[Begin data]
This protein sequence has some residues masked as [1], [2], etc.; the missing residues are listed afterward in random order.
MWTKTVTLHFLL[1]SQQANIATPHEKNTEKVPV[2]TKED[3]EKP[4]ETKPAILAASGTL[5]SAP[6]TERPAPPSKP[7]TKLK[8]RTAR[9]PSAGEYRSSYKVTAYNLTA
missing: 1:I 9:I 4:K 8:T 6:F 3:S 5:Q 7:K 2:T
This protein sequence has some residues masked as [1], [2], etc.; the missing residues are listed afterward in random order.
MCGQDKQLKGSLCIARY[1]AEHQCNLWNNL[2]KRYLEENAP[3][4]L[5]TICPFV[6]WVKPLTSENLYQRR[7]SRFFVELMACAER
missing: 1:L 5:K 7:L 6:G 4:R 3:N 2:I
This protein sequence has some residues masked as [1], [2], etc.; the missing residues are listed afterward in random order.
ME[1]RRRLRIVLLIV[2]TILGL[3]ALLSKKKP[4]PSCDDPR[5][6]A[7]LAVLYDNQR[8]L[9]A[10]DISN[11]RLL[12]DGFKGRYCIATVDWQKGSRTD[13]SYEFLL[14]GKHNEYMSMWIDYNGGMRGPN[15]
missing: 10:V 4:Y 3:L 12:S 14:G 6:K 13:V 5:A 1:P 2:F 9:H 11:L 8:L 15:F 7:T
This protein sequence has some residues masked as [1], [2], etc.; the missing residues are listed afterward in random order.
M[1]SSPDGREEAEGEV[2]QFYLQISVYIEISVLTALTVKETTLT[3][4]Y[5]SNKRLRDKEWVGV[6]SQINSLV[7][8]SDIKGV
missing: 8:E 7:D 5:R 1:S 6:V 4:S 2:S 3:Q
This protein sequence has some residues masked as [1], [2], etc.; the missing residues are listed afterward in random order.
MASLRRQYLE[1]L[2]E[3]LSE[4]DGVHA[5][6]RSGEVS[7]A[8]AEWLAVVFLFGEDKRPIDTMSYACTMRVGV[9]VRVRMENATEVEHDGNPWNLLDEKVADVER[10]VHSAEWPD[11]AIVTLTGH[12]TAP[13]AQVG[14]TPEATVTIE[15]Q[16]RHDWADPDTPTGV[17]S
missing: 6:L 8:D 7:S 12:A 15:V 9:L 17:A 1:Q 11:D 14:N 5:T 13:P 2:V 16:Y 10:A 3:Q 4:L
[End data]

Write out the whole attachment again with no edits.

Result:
This protein sequence has some residues masked as [1], [2], etc.; the missing residues are listed afterward in random order.
MWTKTVTLHFLL[1]SQQANIATPHEKNTEKVPV[2]TKED[3]EKP[4]ETKPAILAASGTL[5]SAP[6]TERPAPPSKP[7]TKLK[8]RTAR[9]PSAGEYRSSYKVTAYNLTA
missing: 1:I 9:I 4:K 8:T 6:F 3:S 5:Q 7:K 2:T
This protein sequence has some residues masked as [1], [2], etc.; the missing residues are listed afterward in random order.
MCGQDKQLKGSLCIARY[1]AEHQCNLWNNL[2]KRYLEENAP[3][4]L[5]TICPFV[6]WVKPLTSENLYQRR[7]SRFFVELMACAER
missing: 1:L 5:K 7:L 6:G 4:R 3:N 2:I
This protein sequence has some residues masked as [1], [2], etc.; the missing residues are listed afterward in random order.
ME[1]RRRLRIVLLIV[2]TILGL[3]ALLSKKKP[4]PSCDDPR[5][6]A[7]LAVLYDNQR[8]L[9]A[10]DISN[11]RLL[12]DGFKGRYCIATVDWQKGSRTD[13]SYEFLL[14]GKHNEYMSMWIDYNGGMRGPN[15]
missing: 10:V 4:Y 3:L 12:S 14:G 6:K 13:V 5:A 1:P 2:F 9:H 11:L 8:L 15:F 7:T
This protein sequence has some residues masked as [1], [2], etc.; the missing residues are listed afterward in random order.
M[1]SSPDGREEAEGEV[2]QFYLQISVYIEISVLTALTVKETTLT[3][4]Y[5]SNKRLRDKEWVGV[6]SQINSLV[7][8]SDIKGV
missing: 8:E 7:D 5:R 1:S 6:V 4:S 2:S 3:Q
This protein sequence has some residues masked as [1], [2], etc.; the missing residues are listed afterward in random order.
MASLRRQYLE[1]L[2]E[3]LSE[4]DGVHA[5][6]RSGEVS[7]A[8]AEWLAVVFLFGEDKRPIDTMSYACTMRVGV[9]VRVRMENATEVEHDGNPWNLLDEKVADVER[10]VHSAEWPD[11]AIVTLTGH[12]TAP[13]AQVG[14]TPEATVTIE[15]Q[16]RHDWADPDTPTGV[17]S
missing: 6:L 8:D 7:S 12:A 15:V 9:L 17:A 1:Q 11:D 14:N 5:T 13:P 2:V 16:Y 10:A 3:Q 4:L